Laughton coached Widnes and Leeds. Doug Laughton took over the job of team coach when Frank Myler retired from the position in 1978. Immediately, he gained from the Widnes players the same respect for his coaching that he still enjoyed for his playing ability.[13] His first acquisition when he became coach was Mick Burke. He had three coaching spells at Widnes between 1978 and 1996. During the 1989–90 Rugby Football League season, he coached defending champions Widnes to their 1989 World Club Challenge victory against the visiting Canberra Raiders. He arrived at Leeds in 1991, and took the club to two successive Challenge Cup Finals, but was beaten by Wigan on both occasions. He surprisingly resigned at the end of the 1994–95 season.[14] Laughton recruited the likes of Martin Offiah, Jonathan Davie, Alan Tait, and John Devereux as his Widnes side conquered England and the world in 1989.[15] During his first season as coach, the club gained four major trophies. More recently, they have been the only team to win three successive Premiership titles, and have become World Club Champions.[13]

Challenge Cup Final appearances[edit]

Doug Laughton was the coach in Widnes 12-3 victory over Wakefield Trinity in the 1979 Challenge Cup Final during the 1978–79 season at Wembley Stadium, London on Saturday 5 May 1979, in front of a crowd of 94,218, was the coach in the 18-9 victory over Hull Kingston Rovers in the 1981 Challenge Cup Final during the 1980–81 season at Wembley Stadium, London on Saturday 2 May 1981, in front of a crowd of 92,496, was the coach in the 14-14 draw with Hull F.C. in the 1982 Challenge Cup Final during the 1981–82 season at Wembley Stadium, London on Saturday 1 May 1982, in front of a crowd of 92,147, and was the coach in the 9-18 defeat by Hull F.C. in the 1982 Challenge Cup Final replay during the 1981–82 season at Elland Road, Leeds on Wednesday 19 May 1982, in front of a crowd of 41,171.

Honours[edit]

Books[edit]

  • Doug Laughton (2003).A Dream Come True: A Rugby League Life. Publisher:London League Publications Ltd; First Edition edition (31 Oct. 2003)

References[edit]

  1. ^ "Doug Laughton". The National Archive of Rugby League. Archived from the original on 2 June 2014. Retrieved 1 June 2014.
  2. ^ Quirke, Andrew; Laughton, Doug (2003). A Dream Come True: A Rugby League Life. London: London League Publications. ISBN 978-1903659120.
  3. ^ a b "Statistics at rugbyleagueproject.org". rugbyleagueproject.org. 31 December 2017. Retrieved 1 January 2018.
  4. ^ a b "England Statistics at englandrl.co.uk". englandrl.co.uk. 31 December 2011. Retrieved 1 January 2012.
  5. ^ a b "Great Britain Statistics at englandrl.co.uk". englandrl.co.uk. 31 December 2011. Retrieved 1 January 2012.
  6. ^ a b "Coach Statistics at rugbyleagueproject.org". rugbyleagueproject.org. 31 December 2017. Retrieved 1 January 2018.
  7. ^ "Birth details at freebmd.org.uk". freebmd.org.uk. 31 December 2011. Retrieved 1 January 2012.
  8. ^ a b "THE NATIONAL ARCHIVE OF RUGBY LEAGUE VIDEO INTERVIEWS Doug Laughton", Retrieved on 11 Jan 2018
  9. ^ "Duggie Laughton". Saints Heritage Society. Archived from the original on 1 June 2014. Retrieved 31 May 2014.
  10. ^ "Doug Laughton". cherryandwhite.co.uk. rlfans.com.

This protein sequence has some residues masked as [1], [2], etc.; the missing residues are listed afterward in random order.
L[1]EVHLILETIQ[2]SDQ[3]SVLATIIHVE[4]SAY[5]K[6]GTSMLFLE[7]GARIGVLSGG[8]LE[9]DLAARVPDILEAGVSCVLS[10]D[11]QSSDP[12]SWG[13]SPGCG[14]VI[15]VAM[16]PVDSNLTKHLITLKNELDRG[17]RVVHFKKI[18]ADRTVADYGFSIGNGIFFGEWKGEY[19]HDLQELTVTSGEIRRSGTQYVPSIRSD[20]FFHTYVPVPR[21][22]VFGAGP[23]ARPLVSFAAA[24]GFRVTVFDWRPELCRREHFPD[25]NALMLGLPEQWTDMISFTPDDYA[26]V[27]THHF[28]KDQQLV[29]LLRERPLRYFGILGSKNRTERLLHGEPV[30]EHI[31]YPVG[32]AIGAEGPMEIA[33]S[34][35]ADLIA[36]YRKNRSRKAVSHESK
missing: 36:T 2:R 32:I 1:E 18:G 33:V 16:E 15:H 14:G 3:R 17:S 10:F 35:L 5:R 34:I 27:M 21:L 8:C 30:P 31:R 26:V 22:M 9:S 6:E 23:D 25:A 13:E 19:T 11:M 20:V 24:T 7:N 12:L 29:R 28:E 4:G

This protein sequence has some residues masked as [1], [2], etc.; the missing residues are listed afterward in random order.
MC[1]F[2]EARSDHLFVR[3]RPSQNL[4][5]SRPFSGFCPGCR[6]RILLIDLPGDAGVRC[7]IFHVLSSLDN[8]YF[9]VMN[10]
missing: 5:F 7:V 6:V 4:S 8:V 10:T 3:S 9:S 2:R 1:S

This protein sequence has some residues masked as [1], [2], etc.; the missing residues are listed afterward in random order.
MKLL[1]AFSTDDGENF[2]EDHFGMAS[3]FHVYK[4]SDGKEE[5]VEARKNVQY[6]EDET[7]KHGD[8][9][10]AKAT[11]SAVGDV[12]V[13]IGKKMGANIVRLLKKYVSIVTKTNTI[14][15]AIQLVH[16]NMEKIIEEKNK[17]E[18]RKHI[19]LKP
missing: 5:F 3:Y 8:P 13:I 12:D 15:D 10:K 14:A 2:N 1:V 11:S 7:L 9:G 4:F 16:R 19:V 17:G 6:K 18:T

11. ^ "1971–1972 Lancashire Cup Final". wigan.rlfans.com. 31 December 2011. Retrieved 1 January 2012.
  12. ^ "1968-1968 BBC2 Floodlit Trophy Final". wigan.rlfans.com. 31 December 2011. Retrieved 1 January 2012.
  13. ^ a b "Virtual Rugby League Hall of Fame. Doug Laughton" Retrieved on 11 Jan 2018
  14. ^ Hadfield, Dave. "Leeds stunned as Laughton resigns". The Independent. Retrieved 31 May 2014.
  15. ^ "Widnes legend Doug Laughton reveals the moment he turned to Rugby Union" Retrieved on 11 Jan 2018

External links[edit]

Wilderspool said farewell to Test matches on Saturday 1 December when it staged the third and deciding Test of the 1973 Anglo-Australian series.

The match itself was in doubt right up to kick-off because of a frozen pitch. It certainly would not have been played had it been a run-of-the-mill league fixture, but because of its status, the fact that it was scheduled for television coverage, and the tight travelling schedule organised for the Kangaroos, the match went ahead. Australia seemed oblivious of the danger posed by the dreadful playing surface. They also kept their feet better as the Lions slithered across the frost-bound pitch, chasing the shadows which were the speedy Kangaroos. Warrington born stand-off Bobby Fulton (Manly) intercepted a Terry Clawson pass to score an early try. Cronulla second-rower Ken Maddison scored twice, and was also involved in the fourth Australian try scored by centre Geoff Starling (Balmain). Earlier Roger Millward (Hull Kingston Rovers) had landed a penalty, so Britain turned round 12-2 in arrears. Millward scored an excellent try early in the second half, but the British recovery was short lived, as South Sydney hooker Elwyn Walters scored again to give Australia a 15-5 victory. It would have been more emphatic but for some wayward kicking from Graham Eadie and Ray Branigan (both Manly), who contrived to miss seven attempts between them, and some heroic tackling from Widnes loose-forward Doug Laughton, who was by far BritainÂ’s best player. Current British coach David Waite (Wollongong Wests) was included in the Australian line-up for that Test. Their victory meant that Australia regained the Ashes they had lost in Australia in 1970. Great Britain have yet to win them back again.